Following a record low harvest in 2022, Malawi has produced a more typical crop this season.
After last year’s short crop, the Malawi tobacco trade is looking forward to more normal volumes this season. Typically, Malawi’s rainy season starts in November/December, but in 2022, the rains came much later, delaying the growing season by two months to three months.
The drought coincided with transplanting in Malawi, causing a good percentage of the tobacco to dry out. Farmers contracted with one prominent leaf merchant alone suffered 35 percent plant mortality. As a result of the adverse weather conditions, Malawi produced 85 million kg of leaf last year—the lowest volume in a decade, according to the Tobacco Commission.
This season, by contrast, is looking more promising. The trade is anticipating some 128 million kg of leaf, closer to the normal figure of 130 million kg. Burley accounts for most of the volume (81 percent), followed by flue-cured Virginia (16 percent) and dark air-cured tobacco (3 percent). Initial surveys indicate a good quality leaf as well.
Industry representatives cite favorable weather during the growing season, with rain falling in the right places at the right times and in the right volumes—until Tropical Cyclone Freddy struck southern Africa. The system—the longest-lasting on record—pulled warm air from the Intertropical Convergence Zone and the Congo over the southern and central parts of Malawi for much of February and March, resulting in perpetual overcast and rainy conditions in those regions. When it hit Malawi on March 11, it brought torrential rains and gale force winds, dumping up to 300 mm of rain in a 24-hour period. Cyclone Freddy caused massive landslides and flooding, killing more than 1,000 Malawians. Tobacco companies have been contributing to relief efforts through the Tobacco Processors Association.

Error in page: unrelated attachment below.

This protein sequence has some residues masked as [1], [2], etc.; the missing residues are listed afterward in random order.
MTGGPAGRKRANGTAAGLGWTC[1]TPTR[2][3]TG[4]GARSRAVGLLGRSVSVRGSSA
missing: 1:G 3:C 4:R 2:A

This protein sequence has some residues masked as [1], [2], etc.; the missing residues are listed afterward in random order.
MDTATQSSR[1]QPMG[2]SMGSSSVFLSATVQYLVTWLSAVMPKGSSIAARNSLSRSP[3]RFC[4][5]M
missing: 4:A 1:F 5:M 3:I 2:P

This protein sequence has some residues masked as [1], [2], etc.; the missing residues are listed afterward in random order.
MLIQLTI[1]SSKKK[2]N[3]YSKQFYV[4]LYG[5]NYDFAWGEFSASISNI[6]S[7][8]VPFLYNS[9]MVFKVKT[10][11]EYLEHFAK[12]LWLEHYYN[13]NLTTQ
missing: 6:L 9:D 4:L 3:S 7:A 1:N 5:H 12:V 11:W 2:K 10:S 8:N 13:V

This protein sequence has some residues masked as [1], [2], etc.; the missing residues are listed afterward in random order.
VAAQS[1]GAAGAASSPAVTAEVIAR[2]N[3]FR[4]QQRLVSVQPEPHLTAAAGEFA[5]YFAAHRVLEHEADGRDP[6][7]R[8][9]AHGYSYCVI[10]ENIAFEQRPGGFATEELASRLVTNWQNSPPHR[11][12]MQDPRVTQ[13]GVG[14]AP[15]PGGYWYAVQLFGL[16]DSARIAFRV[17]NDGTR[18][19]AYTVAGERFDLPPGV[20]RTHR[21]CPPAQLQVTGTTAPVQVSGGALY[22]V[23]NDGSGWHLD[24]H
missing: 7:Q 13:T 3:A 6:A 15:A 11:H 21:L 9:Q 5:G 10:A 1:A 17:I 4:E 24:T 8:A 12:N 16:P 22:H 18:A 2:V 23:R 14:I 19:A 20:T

But while the storm devastated lives and infrastructure, it largely spared Malawi’s tobacco crop, and the market opened as scheduled on April 12. That is because most Malawi tobacco is grown in the country’s central and northern regions whereas the storm hit hardest in the south. According to Nixon Lita, chief executive of the TAMA Farmers Trust, the little tobacco that is grown in southern Malawi matures earlier than the leaf produced in the central and northern regions. “By the time the cyclone hit, many farmers had already reaped their tobacco,” he says.
Despite the increased volumes, Malawi will still fail to meet demand (see “Enduring Demand“), which is estimated at 150 million kg this year. According to Lita, it’s hard to double production in 12 months, especially with the significantly higher cost of production (see “Coping with the COP”) this year. If burley shortage results in good prices, as predicted, it should encourage more farmers to plant tobacco next year. –T.T.